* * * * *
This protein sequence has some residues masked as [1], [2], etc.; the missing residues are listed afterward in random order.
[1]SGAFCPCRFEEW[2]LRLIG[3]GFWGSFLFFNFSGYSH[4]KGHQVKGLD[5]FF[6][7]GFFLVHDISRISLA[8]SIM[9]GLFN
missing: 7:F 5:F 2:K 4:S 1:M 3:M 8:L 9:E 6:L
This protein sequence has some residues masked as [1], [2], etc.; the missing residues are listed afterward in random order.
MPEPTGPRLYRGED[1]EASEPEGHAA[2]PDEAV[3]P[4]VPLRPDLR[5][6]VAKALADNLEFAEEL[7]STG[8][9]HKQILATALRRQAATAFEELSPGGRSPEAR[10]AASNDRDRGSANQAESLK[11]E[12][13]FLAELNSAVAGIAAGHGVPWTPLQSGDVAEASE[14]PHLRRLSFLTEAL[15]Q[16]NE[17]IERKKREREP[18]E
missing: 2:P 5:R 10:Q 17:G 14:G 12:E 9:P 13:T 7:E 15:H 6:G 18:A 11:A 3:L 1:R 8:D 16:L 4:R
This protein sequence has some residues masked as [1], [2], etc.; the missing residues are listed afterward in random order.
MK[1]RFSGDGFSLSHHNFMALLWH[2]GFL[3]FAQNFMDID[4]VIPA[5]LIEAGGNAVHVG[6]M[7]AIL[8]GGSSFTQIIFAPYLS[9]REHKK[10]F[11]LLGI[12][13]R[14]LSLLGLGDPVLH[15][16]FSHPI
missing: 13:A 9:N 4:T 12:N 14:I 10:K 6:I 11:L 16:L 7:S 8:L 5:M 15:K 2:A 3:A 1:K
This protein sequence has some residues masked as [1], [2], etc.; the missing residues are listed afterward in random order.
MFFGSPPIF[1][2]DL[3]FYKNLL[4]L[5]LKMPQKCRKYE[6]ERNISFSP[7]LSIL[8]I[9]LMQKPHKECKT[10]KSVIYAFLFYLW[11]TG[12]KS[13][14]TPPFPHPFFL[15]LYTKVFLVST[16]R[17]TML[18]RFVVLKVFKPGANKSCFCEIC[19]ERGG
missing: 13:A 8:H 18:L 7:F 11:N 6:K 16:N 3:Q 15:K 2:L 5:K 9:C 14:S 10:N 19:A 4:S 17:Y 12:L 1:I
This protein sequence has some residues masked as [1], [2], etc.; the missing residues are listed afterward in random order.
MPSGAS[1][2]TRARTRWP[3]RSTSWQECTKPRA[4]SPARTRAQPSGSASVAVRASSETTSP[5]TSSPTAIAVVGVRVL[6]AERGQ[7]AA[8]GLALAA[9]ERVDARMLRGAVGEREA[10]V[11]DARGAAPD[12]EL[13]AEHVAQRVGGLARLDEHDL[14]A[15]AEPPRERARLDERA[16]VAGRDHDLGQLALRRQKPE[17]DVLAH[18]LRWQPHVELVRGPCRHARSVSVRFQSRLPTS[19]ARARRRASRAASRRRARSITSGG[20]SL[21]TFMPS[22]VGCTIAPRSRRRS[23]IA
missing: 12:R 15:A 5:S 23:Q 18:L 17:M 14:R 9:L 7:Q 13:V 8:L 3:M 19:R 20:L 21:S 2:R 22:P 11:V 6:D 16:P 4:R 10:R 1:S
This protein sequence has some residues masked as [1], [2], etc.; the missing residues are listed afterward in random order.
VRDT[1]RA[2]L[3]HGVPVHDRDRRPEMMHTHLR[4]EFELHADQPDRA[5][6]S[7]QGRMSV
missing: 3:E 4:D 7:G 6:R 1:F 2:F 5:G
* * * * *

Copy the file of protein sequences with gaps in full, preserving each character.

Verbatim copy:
This protein sequence has some residues masked as [1], [2], etc.; the missing residues are listed afterward in random order.
[1]SGAFCPCRFEEW[2]LRLIG[3]GFWGSFLFFNFSGYSH[4]KGHQVKGLD[5]FF[6][7]GFFLVHDISRISLA[8]SIM[9]GLFN
missing: 7:F 5:F 2:K 4:S 1:M 3:M 8:L 9:E 6:L
This protein sequence has some residues masked as [1], [2], etc.; the missing residues are listed afterward in random order.
MPEPTGPRLYRGED[1]EASEPEGHAA[2]PDEAV[3]P[4]VPLRPDLR[5][6]VAKALADNLEFAEEL[7]STG[8][9]HKQILATALRRQAATAFEELSPGGRSPEAR[10]AASNDRDRGSANQAESLK[11]E[12][13]FLAELNSAVAGIAAGHGVPWTPLQSGDVAEASE[14]PHLRRLSFLTEAL[15]Q[16]NE[17]IERKKREREP[18]E
missing: 2:P 5:R 10:Q 17:G 14:G 12:E 9:P 13:T 7:E 15:H 6:G 18:A 11:A 3:L 1:R 8:D 16:L 4:R
This protein sequence has some residues masked as [1], [2], etc.; the missing residues are listed afterward in random order.
MK[1]RFSGDGFSLSHHNFMALLWH[2]GFL[3]FAQNFMDID[4]VIPA[5]LIEAGGNAVHVG[6]M[7]AIL[8]GGSSFTQIIFAPYLS[9]REHKK[10]F[11]LLGI[12][13]R[14]LSLLGLGDPVLH[15][16]FSHPI
missing: 13:A 9:N 4:T 12:N 14:I 10:K 6:I 11:L 16:L 7:S 8:L 5:M 15:K 2:A 3:A 1:K
This protein sequence has some residues masked as [1], [2], etc.; the missing residues are listed afterward in random order.
MFFGSPPIF[1][2]DL[3]FYKNLL[4]L[5]LKMPQKCRKYE[6]ERNISFSP[7]LSIL[8]I[9]LMQKPHKECKT[10]KSVIYAFLFYLW[11]TG[12]KS[13][14]TPPFPHPFFL[15]LYTKVFLVST[16]R[17]TML[18]RFVVLKVFKPGANKSCFCEIC[19]ERGG
missing: 13:A 8:H 18:L 7:F 11:N 6:K 16:N 3:Q 15:K 2:L 5:K 9:C 14:S 10:N 19:A 4:S 17:Y 12:L 1:I
This protein sequence has some residues masked as [1], [2], etc.; the missing residues are listed afterward in random order.
MPSGAS[1][2]TRARTRWP[3]RSTSWQECTKPRA[4]SPARTRAQPSGSASVAVRASSETTSP[5]TSSPTAIAVVGVRVL[6]AERGQ[7]AA[8]GLALAA[9]ERVDARMLRGAVGEREA[10]V[11]DARGAAPD[12]EL[13]AEHVAQRVGGLARLDEHDL[14]A[15]AEPPRERARLDERA[16]VAGRDHDLGQLALRRQKPE[17]DVLAH[18]LRWQPHVELVRGPCRHARSVSVRFQSRLPTS[19]ARARRRASRAASRRRARSITSGG[20]SL[21]TFMPS[22]VGCTIAPRSRRRS[23]IA
missing: 12:R 15:A 5:S 23:Q 18:L 17:M 14:R 9:L 7:Q 13:V 8:L 3:M 19:R 20:L 21:S 2:R 22:P 11:V 6:D 16:P 4:R 10:R 1:S
This protein sequence has some residues masked as [1], [2], etc.; the missing residues are listed afterward in random order.
VRDT[1]RA[2]L[3]HGVPVHDRDRRPEMMHTHLR[4]EFELHADQPDRA[5][6]S[7]QGRMSV
missing: 3:E 4:D 7:G 6:R 1:F 2:F 5:G